Chadian soldiers join French and African troops to support Operation Serval in Mali 2301133

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French Armed Forces Operation Serval in Mali

 
 
Wednesday, January 23, 2013, 06:10 PM
 
Chadian soldiers join French and African troops to support Operation Serval in Mali.
A column of Chadian soldiers moved north from Niger’s capital Niamey on Tuesday, January 22, 2013, to join French and African forces battling to free northern Mali from the grip of armed Islamic groups. The Chadian government will eventually deploy a total of 2,000 soldiers to support French and Malian troops fighting against the militant groups in northern Mali, and more soldiers from the Economic Community of West African States (ECOWAS) will eventually join the operation.
     
A column of Chadian soldiers moved north from Niger’s capital Niamey on Tuesday, January 22, 2013, to join French and African forces battling to free northern Mali from the grip of armed Islamic groups. The Chadian government will eventually deploy a total of 2,000 soldiers to support French and Malian troops fighting against the militant groups in northern Mali, and more soldiers from the Economic Community of West African States (ECOWAS) will eventually join the operation.
Chadian soldiers on light jeep. (Archive image)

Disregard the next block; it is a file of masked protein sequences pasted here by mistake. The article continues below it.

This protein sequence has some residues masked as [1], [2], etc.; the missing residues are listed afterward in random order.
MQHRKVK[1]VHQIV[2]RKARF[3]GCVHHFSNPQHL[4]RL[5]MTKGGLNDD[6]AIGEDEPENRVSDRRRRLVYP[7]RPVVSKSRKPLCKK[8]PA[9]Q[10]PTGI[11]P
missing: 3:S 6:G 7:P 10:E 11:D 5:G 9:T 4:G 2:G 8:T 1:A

According to the Reuters news agency, Chad’s troops moved along the road to Ouallam, some 100 kilometres from the Malian border, on Tuesday, in order to enter the war zone without first passing through Mali’s capital Bamako.

Their participation has raised hopes of a quick end to the crisis in Mali, where the Chadians’ reputation as warriors precedes them.

The Chadian army has experience fighting in a desert climate, suppressing numerous internal rebellions in an arid environment identical to that of northern Mali. Chad also fought and won a border war with Libya between 1983 and 1987.

Its forces number 30,000 in total and have regularly taken part in stamping out insurgencies in neighbouring countries. The army’s most recent intervention was in December 2012, in support of the Central African Republic’s government against a threat by rebels from a coalition known as Seleka.

The Chadian armed forces could also potentially provide some air power, with six Sukhoi bombers and several Mi-17 and Mi-24 attack helicopters.

The deployment to Niamey was confirmed on Friday, Jan. 18, by a member of the Chadian army, who told Agence France Presse, “Our units left on three aircraft. Their tanks were transported by a C-130, their pickups in an Antonov and the troops flew in a Boeing belonging to the Toumai Air Tchad company.”

     
 

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